What is Contempt of Court in Virginia and How Does a Judge Punish It?

According to the Code of Virginia, a judge may punish the following behaviors as contempt of court:

  • Misbehavior in the presence of the court, or so near thereto as to obstruct or interrupt the administration of justice;
  • Violence, or threats of violence, to a judge or officer of the court, or to a juror, witness, or party going to, attending, or returning from court, for or in respect of any at or proceeding had, or to be had, in such court;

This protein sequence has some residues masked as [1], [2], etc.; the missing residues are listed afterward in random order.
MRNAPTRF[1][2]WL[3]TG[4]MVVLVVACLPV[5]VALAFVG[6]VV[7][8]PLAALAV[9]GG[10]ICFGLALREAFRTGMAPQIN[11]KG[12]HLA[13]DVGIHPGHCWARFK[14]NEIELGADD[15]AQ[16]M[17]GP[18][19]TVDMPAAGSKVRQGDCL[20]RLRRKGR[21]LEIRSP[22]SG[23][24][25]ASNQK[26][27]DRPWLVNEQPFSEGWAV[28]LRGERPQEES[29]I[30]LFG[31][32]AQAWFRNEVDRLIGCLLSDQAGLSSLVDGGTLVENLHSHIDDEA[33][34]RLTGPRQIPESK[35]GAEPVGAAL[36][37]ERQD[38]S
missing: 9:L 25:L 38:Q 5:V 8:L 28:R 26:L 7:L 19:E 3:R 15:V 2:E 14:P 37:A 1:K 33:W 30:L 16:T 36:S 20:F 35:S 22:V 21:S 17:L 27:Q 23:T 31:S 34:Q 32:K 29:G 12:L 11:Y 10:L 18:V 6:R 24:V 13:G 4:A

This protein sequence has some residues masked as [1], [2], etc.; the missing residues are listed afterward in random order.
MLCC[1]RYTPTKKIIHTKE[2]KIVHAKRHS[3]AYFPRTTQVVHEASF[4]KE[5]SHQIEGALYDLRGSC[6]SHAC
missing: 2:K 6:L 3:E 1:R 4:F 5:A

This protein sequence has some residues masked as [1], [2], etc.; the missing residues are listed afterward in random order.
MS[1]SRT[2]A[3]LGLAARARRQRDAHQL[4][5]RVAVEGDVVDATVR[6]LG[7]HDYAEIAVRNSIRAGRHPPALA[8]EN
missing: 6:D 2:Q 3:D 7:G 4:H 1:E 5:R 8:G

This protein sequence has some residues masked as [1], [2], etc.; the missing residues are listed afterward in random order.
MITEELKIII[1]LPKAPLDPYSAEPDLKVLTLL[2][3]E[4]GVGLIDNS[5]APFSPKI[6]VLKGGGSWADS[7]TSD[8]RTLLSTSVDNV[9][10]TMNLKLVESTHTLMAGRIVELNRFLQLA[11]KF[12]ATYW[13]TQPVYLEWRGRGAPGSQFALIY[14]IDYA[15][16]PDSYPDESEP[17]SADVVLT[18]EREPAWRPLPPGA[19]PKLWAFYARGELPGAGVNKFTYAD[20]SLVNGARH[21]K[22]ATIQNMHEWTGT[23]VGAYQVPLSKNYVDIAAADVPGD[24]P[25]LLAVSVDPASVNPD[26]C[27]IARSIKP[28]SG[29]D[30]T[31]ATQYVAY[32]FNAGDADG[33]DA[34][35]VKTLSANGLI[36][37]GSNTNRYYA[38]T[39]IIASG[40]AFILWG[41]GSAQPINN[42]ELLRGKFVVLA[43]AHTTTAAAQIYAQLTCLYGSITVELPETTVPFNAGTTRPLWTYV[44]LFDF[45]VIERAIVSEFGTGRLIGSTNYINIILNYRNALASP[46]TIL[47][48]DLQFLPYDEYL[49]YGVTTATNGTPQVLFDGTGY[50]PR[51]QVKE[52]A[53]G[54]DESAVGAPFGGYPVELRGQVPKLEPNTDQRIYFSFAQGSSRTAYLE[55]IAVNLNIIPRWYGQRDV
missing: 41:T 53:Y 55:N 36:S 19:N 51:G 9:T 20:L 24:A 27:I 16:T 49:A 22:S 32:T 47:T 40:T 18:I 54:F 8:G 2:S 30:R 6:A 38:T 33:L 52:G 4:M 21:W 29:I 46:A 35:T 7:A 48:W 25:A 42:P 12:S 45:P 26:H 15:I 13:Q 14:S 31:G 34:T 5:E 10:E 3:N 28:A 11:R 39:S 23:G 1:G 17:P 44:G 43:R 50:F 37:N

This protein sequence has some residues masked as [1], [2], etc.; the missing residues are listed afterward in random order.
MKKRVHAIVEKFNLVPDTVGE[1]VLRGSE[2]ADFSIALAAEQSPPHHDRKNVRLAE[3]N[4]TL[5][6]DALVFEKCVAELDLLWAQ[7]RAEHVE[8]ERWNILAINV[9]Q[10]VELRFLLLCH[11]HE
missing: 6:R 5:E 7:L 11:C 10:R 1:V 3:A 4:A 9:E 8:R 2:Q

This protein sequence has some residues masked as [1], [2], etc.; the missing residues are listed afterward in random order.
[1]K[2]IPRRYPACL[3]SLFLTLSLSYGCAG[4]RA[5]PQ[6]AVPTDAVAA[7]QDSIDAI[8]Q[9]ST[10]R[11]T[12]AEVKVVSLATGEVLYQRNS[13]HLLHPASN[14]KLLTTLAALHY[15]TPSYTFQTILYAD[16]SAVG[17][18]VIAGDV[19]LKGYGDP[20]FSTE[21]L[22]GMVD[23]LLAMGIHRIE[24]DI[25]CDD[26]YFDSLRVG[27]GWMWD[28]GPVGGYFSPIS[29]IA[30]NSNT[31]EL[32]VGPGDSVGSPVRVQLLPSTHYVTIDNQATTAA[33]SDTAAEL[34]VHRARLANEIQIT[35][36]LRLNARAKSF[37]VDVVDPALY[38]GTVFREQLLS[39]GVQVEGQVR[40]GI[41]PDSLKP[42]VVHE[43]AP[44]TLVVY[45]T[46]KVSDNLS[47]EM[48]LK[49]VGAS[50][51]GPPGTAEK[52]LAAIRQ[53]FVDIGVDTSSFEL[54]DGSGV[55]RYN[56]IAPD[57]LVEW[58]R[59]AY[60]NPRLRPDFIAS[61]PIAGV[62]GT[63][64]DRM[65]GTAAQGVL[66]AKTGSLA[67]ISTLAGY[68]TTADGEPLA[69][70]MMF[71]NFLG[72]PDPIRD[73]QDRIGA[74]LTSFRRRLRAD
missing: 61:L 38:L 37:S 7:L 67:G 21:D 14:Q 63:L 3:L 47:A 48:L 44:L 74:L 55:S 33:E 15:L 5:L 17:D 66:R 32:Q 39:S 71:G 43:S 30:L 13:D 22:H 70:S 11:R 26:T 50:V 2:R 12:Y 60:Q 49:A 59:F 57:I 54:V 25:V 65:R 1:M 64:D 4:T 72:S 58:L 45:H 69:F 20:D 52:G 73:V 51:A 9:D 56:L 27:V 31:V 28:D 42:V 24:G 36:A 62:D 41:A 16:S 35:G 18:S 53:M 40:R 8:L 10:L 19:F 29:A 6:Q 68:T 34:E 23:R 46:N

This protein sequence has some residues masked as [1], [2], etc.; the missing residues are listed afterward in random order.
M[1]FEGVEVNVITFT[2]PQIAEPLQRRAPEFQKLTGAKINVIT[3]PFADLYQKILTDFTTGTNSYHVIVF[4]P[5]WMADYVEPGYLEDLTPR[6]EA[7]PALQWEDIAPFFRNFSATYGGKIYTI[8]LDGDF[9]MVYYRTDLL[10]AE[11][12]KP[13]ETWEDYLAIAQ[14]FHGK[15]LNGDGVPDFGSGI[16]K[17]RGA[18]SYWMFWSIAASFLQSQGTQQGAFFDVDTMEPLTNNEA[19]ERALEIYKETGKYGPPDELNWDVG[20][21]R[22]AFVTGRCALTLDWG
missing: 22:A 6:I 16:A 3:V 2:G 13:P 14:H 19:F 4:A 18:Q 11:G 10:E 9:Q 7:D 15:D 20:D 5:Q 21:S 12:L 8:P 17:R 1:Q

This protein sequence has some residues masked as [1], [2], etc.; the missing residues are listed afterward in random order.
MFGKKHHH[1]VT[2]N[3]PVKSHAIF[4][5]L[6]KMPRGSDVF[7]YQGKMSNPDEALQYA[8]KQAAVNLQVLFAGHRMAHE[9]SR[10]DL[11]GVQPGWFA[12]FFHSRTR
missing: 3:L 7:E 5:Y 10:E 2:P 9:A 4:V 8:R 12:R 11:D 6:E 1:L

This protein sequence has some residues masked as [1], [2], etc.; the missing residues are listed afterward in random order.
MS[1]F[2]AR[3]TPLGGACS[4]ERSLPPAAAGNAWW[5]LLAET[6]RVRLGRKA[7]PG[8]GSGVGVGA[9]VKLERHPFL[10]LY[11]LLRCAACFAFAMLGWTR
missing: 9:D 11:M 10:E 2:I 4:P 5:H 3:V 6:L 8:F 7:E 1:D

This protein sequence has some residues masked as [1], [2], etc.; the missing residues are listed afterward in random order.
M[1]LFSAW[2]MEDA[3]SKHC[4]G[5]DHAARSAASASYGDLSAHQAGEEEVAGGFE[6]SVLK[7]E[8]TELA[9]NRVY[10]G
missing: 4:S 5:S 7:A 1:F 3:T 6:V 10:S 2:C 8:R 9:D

• Vile, contemptuous, or insulting language addressed to or published of a judge for or in respect of any act or proceeding had, or like language used in his or her presence and intended for his or her hearing or in respect of such act or proceeding;
  • Misbehavior of an officer of the court in his or her official character;
  • Disobedience or resistance of an officer of the court, juror, witness, or other person to any lawful process, judgement, decree, or order of the court; and
  • Willful failure to appear before any court or judicial officer as required after having been charged with a felony offense or misdemeanor offense or released on a summons

A judge may punish contempt of court immediately by ordering a person to serve up to ten (10) days in jail and will do so summarily (without a trial) when the judge determines that a person has committed this offense in court.